The Japanese government was initially hesitant to take action, as Japan had no formal diplomatic relations with Peru, whose interests in Japan were being handled by the United States. Kanagawa governor Mutsu Munemitsu was strongly opposed to any intervention which might damage Japanese relations with the western nations; however Justice Minister Etō Shimpei felt that the issue could not be ignored for humanitarian reasons. The head of the State Council, Sanjō Sanetomi, authorized Soejima to proceed, and Mutsu resigned his position in protest.[2]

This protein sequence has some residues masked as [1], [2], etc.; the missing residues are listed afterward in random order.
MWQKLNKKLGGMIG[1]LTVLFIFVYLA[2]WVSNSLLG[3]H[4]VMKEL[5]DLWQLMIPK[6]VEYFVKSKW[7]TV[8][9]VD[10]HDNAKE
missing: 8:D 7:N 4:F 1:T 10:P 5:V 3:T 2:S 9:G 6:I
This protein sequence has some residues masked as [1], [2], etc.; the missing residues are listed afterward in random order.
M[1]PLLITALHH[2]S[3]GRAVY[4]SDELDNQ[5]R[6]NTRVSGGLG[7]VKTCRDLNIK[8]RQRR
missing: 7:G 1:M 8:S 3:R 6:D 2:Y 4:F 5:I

Soejima took steps to prevent the María Luz from leaving port, and after reviewing the ship's records and interviewing the officers, found that its cargo of illiterate indentured laborers had been deceived in Macao into signing contracts, the contents of which they could not read or understand, and were being confined against their will under inhumane conditions. Many had been kidnapped, and most had no idea of the location of their final destination. At a preliminary hearing presided over by Ōe Taku, a court order allowing the Chinese to go ashore at Yokohama was issued, and the court declared that the shipping company owning the María Luz was guilty of wrongdoing. All of the foreign countries represented in Japan at the time were informed of the decision and their opinions were solicited.